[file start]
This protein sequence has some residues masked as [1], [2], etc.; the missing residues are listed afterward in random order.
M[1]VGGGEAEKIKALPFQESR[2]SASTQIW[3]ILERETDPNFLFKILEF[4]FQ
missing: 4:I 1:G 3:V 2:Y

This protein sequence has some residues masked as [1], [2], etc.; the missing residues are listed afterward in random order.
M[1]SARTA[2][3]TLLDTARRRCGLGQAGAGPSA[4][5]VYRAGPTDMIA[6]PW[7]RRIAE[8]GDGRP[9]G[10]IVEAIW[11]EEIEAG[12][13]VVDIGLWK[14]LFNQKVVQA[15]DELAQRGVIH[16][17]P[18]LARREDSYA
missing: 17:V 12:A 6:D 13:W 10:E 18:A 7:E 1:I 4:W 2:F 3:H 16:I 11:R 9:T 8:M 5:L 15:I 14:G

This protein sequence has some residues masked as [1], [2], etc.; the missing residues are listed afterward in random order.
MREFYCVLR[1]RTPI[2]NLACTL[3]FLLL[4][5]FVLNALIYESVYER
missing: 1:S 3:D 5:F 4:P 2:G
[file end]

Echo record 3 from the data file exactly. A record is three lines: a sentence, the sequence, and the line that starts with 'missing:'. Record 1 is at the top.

This protein sequence has some residues masked as [1], [2], etc.; the missing residues are listed afterward in random order.
MREFYCVLR[1]RTPI[2]NLACTL[3]FLLL[4][5]FVLNALIYESVYER
missing: 1:S 3:D 5:F 4:P 2:G